The Patent and Trademark Office has commissioned an outside review of its vaunted telework and hoteling programs following allegations that employees padded their timecards. An internal audit revealed numerous complaints by managers who said they lacked sufficient tools to monitor employees working outside the office.
The National Academy of Public Administration, a nonpartisan group chartered by Congress, will evaluate the Patent Office’s internal controls against time and attendance fraud. It also will look at whether the telework programs are helping the agency fulfill its mission. NAPA plans to release a final report by the end of May.
Patent Commissioner Peggy Focarino announced the study Tuesday at a joint hearing of the House Judiciary and Oversight Committees. But she also sought to decouple the accusations of timecard abuse from the agency’s telework programs.
A July 2013 report identified five patent examiners who claimed they worked more hours than they actually did. Only two of them had teleworked, she said.
Focarino characterized the abuse as “isolated” cases. The agency disciplined four of the employees with actions ranging from firing to a letter of counseling. The fifth employee was never identified, she said.
Overall, the agency sees about 70 time-and-attendance cases a year. Most of them concern employees working at headquarters or one of the agency’s satellite offices, said Todd Zinser, inspector general of the Commerce Department. But he cautioned that the numbers do not tell the whole story.
“Most if not all are employees who work on campus, not teleworkers, because of the difficulty of gathering evidence,” he testified.
Nearly half of the first-line supervisors interviewed for the agency’s own investigation said they could not adequately supervise teleworking employees because they lacked the tools and support from management. They said executives seemed not to care whether someone worked full shifts as long as they got the work done. They also said they had problems accessing records that would prove whether someone was working.
“There is a cultural issue. Somehow the signal has come down from the senior levels that they do not want to pursue time and attendance abuse to the point where they’re going to seek additional records and data to make those cases,” said Zinser.
“Any single case of misconduct is unacceptable to us and when they come to our attention, we take action,” she said.
The agency had a “historic” year in fiscal 2014, she said. It examined a record 600,000 patent applications and issued about 300,000 patents. Neither achievement would have been possible if there was a widespread problem with examiners not doing their jobs, she said.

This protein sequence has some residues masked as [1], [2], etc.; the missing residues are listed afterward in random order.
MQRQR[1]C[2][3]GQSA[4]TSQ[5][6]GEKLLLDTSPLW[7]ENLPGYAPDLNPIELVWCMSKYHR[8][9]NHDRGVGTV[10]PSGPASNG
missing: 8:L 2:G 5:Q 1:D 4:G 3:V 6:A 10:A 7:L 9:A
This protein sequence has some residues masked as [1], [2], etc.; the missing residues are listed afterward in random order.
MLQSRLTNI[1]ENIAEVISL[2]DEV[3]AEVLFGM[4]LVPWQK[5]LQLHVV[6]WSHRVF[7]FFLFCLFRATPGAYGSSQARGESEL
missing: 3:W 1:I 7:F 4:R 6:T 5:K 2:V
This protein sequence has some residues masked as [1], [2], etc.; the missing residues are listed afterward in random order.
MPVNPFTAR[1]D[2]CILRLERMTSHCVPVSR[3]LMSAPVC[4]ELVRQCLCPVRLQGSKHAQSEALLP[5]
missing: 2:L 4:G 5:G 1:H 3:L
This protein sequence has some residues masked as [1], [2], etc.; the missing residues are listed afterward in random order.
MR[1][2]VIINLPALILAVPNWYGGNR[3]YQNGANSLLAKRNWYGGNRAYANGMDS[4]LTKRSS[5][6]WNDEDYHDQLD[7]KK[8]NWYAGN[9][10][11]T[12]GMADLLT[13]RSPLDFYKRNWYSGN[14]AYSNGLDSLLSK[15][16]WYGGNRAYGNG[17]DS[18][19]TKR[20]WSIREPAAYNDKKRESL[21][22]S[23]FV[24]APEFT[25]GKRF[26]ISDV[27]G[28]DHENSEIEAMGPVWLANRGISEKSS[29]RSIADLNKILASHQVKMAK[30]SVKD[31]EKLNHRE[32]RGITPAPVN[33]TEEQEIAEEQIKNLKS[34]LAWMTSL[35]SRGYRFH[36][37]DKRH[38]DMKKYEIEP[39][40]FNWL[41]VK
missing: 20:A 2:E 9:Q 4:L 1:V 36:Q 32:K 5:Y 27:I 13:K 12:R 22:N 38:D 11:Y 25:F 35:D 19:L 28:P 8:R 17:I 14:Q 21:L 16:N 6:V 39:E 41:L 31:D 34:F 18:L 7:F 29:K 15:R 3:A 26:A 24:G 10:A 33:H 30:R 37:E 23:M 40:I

The issue is critical for an agency that credits much of its success to its flexible work policies. About 5,000 employees, many of them patent examiners, telework full time. Focarino said the telework programs have helped PTO ramp up its workforce as it tackles a backlog of patent applications that once stood at 750,000. She estimated the agency had saved more than $34 million in rent. Other agencies have studied the programs as they developed their own. About 36 percent of federal employees telework at least occassionally, according to the most recent Federal Employee Viewpoint Survey.
Holes in the PTO’s programs threaten to undermine governmentwide efforts to increase flexibility, lawmakers said.
“I firmly believe if PTO and the Commerce Department fail to terminate employees who abused the system, other telework programs across the federal government could very well be in jeopardy,” said Rep. Frank Wolf (R-Va.), a staunch supporter of telework who also testified before the committees.
He called the NAPA study “a very, very positive first step” and urged Focarino to report the findings to the House committees so they can make sure the recommendations are carried out.
The Patent Office began taking steps to address timecard fraud soon after receiving the first anonymous complaints in 2012, she said. It has implemented 13 of the 15 recommendations stemming from its internal audits. Those include a new agreement with its unions to require full-time teleworkers use electronic collaboration tools so that supervisors can check up on them.
The agency is reviewing all of its policies on misconduct and discipline, she said. A pilot program aims to stamp out the practice of “endloading,” in which procrastinating patent examiners wait until the end of the fiscal quarter to complete a significant portion of their work, possibly resulting in shoddy work.